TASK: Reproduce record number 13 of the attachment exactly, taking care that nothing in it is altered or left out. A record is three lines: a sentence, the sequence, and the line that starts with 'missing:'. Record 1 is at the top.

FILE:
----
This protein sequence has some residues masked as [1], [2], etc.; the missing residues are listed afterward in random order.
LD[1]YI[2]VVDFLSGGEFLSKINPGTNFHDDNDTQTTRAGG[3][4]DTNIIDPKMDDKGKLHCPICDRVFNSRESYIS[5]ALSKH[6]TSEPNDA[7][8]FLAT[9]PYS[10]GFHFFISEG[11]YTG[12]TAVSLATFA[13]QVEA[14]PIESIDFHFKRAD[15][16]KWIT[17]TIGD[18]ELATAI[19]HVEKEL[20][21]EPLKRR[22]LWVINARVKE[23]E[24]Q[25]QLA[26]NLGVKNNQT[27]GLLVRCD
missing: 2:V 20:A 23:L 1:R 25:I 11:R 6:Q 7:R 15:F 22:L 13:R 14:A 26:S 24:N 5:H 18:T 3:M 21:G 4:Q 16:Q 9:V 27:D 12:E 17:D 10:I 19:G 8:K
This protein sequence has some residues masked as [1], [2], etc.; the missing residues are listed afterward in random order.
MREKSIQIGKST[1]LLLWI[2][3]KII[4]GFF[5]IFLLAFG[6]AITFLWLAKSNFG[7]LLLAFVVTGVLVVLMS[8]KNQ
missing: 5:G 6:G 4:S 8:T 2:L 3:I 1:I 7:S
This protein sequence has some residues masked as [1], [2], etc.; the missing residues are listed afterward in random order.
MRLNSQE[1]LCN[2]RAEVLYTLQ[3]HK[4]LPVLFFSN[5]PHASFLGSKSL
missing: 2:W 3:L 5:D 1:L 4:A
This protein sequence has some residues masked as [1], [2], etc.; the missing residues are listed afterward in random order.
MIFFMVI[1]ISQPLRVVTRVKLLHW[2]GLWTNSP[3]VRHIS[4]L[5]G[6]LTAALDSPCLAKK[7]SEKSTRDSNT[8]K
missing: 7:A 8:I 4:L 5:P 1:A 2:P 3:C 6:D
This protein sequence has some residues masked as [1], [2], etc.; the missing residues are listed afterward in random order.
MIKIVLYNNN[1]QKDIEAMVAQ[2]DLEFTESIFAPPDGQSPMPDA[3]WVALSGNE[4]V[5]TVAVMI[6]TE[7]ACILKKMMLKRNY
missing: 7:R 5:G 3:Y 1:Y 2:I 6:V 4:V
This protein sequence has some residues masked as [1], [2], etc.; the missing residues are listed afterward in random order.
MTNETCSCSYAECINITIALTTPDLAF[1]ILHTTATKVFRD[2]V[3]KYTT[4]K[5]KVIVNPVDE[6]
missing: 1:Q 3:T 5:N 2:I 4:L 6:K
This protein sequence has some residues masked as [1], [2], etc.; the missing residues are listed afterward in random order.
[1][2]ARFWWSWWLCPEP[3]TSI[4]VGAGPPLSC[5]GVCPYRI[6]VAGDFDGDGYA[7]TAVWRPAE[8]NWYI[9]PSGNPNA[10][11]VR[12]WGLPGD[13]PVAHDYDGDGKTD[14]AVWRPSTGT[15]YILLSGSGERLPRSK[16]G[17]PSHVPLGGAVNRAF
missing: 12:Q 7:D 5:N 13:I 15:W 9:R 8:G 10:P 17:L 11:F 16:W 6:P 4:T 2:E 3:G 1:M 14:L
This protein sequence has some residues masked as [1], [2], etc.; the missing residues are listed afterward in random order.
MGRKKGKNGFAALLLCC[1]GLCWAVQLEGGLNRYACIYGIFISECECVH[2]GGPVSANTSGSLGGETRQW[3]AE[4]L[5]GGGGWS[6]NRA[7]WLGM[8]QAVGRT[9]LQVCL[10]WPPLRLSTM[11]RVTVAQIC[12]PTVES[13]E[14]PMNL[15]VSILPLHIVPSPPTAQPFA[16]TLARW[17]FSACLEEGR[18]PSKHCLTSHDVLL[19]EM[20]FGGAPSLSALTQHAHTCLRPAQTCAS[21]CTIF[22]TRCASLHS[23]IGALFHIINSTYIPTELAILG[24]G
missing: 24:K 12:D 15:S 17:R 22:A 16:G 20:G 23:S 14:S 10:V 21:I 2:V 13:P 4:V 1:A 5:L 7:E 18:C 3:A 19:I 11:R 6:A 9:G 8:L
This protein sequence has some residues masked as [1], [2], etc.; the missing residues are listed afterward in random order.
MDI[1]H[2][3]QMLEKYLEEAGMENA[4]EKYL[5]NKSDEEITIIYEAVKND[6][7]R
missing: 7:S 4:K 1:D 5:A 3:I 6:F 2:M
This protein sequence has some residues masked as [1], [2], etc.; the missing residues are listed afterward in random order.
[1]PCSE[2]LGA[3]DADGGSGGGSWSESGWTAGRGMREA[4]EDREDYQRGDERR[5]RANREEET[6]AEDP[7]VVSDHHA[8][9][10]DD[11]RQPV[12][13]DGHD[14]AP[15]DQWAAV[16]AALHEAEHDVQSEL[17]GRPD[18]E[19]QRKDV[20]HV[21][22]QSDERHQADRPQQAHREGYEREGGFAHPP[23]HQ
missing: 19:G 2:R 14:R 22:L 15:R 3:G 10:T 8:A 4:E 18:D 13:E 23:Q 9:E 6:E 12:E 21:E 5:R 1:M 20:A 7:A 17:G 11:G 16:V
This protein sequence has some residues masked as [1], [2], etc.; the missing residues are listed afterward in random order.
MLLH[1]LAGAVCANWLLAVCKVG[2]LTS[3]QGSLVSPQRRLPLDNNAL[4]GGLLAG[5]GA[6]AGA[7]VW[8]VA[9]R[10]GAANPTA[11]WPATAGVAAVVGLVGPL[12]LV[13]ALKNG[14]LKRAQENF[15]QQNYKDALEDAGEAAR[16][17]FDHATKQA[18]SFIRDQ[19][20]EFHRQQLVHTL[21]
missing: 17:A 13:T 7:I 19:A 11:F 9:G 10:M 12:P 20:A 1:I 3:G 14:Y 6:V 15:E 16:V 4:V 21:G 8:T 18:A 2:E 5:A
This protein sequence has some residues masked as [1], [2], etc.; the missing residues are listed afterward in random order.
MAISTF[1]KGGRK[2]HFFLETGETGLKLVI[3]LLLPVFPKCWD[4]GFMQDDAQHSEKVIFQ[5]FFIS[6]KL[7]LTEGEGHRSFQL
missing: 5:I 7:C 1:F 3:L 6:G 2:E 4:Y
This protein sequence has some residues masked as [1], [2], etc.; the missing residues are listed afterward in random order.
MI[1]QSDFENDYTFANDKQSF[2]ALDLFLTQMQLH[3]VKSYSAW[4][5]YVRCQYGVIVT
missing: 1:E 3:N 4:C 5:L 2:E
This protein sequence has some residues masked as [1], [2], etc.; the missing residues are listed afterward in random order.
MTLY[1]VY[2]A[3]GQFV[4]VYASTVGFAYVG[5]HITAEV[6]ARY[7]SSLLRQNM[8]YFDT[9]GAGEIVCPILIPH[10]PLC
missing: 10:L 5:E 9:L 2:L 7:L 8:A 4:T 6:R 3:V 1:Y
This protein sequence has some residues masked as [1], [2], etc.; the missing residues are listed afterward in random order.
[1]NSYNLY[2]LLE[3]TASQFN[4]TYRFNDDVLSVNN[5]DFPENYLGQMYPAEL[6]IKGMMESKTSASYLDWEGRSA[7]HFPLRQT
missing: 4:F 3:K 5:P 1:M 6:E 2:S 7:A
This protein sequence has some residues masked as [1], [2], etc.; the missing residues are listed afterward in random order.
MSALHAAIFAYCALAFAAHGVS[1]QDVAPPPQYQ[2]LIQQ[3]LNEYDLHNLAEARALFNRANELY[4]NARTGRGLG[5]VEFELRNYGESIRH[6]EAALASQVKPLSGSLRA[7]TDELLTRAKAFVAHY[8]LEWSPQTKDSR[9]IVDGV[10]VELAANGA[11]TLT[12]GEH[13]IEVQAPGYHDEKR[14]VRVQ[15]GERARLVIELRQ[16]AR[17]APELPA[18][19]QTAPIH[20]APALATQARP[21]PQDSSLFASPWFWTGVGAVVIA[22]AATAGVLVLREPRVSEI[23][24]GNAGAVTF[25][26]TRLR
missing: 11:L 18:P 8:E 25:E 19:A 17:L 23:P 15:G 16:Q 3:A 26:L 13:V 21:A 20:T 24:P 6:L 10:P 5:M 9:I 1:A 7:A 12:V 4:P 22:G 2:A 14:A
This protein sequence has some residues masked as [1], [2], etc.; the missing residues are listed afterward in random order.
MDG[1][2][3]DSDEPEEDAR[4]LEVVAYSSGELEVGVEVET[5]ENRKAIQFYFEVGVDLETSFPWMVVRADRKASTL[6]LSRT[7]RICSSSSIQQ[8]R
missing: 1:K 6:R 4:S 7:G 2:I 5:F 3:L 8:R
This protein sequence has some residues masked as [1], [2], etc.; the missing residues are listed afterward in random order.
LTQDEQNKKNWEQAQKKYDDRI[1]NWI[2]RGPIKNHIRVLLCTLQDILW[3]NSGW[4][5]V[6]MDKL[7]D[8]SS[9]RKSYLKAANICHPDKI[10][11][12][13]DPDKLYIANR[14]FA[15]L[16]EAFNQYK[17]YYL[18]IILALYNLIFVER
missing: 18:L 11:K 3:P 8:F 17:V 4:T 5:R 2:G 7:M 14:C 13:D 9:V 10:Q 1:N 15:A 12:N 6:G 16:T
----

This protein sequence has some residues masked as [1], [2], etc.; the missing residues are listed afterward in random order.
MI[1]QSDFENDYTFANDKQSF[2]ALDLFLTQMQLH[3]VKSYSAW[4][5]YVRCQYGVIVT
missing: 1:E 3:N 4:C 5:L 2:E